is a breed of domestic goat named for Ankara,Turkey, historically known asAngora. Angora goats produce mohair
The Angora goat has been
regarded by some as a direct descendant of the Central Asian Markhor goat. They
were found in central Asia since around the Paleolithic era. In the 1550’s the
first Angora goats were brought to Europe by Charles V, Holy Roman Emperor and
they were first introduced in the United States in 1849 by Dr. James P. Davis.
Seven adult goats were a gift from SultanAbdülmecid
Iin appreciation for his services and
advice on the raising of cotton. More goats were imported over time, until the
Civil War destroyed most of the large flocks in the south. Eventually, Angora
goats began to thrive in the southwest, particularly in Texas, wherever there
are sufficient grasses and shrubs to sustain them. Texas to this day remains
the largest mohair producer in the U.S., and third largest in the world!
The fleece taken from an
Angora goat is called Mohair. A single goat produces between four and five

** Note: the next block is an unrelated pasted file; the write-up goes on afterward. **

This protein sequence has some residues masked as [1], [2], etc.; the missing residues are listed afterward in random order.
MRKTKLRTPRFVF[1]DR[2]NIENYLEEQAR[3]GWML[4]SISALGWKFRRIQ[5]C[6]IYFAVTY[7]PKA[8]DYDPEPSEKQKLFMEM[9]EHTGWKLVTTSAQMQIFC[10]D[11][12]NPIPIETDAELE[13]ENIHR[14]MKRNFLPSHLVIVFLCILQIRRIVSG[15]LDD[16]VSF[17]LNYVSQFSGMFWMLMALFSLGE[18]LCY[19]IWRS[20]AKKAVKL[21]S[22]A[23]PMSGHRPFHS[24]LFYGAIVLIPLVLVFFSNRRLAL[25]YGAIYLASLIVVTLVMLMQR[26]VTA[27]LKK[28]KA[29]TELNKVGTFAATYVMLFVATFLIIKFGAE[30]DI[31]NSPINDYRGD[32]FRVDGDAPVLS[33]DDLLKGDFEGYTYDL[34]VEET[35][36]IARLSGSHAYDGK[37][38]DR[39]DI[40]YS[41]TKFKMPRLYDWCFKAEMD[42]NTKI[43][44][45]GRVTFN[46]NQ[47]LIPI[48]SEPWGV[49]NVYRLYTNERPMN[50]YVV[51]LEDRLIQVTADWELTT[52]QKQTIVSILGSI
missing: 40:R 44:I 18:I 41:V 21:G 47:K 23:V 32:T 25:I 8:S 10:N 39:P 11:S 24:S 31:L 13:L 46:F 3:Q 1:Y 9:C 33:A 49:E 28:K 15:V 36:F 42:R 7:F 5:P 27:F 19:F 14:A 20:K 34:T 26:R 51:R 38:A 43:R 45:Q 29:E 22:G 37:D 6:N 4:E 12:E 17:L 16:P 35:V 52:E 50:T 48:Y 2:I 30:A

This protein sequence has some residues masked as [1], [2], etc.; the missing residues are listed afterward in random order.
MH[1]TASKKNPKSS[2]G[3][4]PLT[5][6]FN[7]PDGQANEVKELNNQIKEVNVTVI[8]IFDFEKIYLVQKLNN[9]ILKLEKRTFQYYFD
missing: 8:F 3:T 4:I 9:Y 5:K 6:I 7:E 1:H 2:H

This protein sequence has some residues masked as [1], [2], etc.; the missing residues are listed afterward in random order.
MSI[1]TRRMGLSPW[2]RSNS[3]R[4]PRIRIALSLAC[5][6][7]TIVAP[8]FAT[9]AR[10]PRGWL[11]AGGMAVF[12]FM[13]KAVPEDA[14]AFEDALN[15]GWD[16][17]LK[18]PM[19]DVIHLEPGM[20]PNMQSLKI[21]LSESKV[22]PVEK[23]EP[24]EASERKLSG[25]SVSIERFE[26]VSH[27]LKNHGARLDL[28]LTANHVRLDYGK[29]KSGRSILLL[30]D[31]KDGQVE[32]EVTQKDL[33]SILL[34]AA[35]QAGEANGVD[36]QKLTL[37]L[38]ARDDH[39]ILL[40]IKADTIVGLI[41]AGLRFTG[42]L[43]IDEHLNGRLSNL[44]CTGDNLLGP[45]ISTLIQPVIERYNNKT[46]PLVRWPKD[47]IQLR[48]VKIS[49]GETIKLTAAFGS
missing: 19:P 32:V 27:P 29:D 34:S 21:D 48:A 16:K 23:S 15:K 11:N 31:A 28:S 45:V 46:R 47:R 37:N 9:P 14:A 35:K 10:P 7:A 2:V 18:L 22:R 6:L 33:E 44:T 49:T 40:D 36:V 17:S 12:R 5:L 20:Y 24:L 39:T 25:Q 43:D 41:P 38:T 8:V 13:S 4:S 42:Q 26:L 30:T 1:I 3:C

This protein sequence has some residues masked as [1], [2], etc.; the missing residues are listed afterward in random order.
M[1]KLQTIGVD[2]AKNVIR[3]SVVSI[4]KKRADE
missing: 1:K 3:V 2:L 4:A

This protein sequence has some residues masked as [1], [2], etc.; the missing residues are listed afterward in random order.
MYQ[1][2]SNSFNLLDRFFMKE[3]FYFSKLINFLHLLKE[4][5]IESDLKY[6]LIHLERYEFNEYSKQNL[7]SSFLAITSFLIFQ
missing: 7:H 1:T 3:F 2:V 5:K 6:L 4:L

kilograms of hair per year. Angoras are shorn twice a year. Turkey, the United
States, and South Africaare the top
producers of mohair. For a long time, Angora goats were bred for their white
coats. In 1998, the Colored Angora Goat Breeders Association was set up to
promote breeding of colored Angoras. Now, Angora goats produce white, black
(deep black to greys and silver), red (the color fades significantly as the
goat gets older), and brownish fibers.
They are not prolific
breeders, nor are they considered very hardy, being particularly delicate
during the first few days of life. Further, Angoras have high nutritional
requirements due to their rapid hair growth. A poor-quality diet will affect
goats are generally smaller than other domestic goats and sheep. Both sexes are
horned, and the ears are long and drooping. The strong elastic fiber of the
coat differs from wool primarily in its smoothness and luster.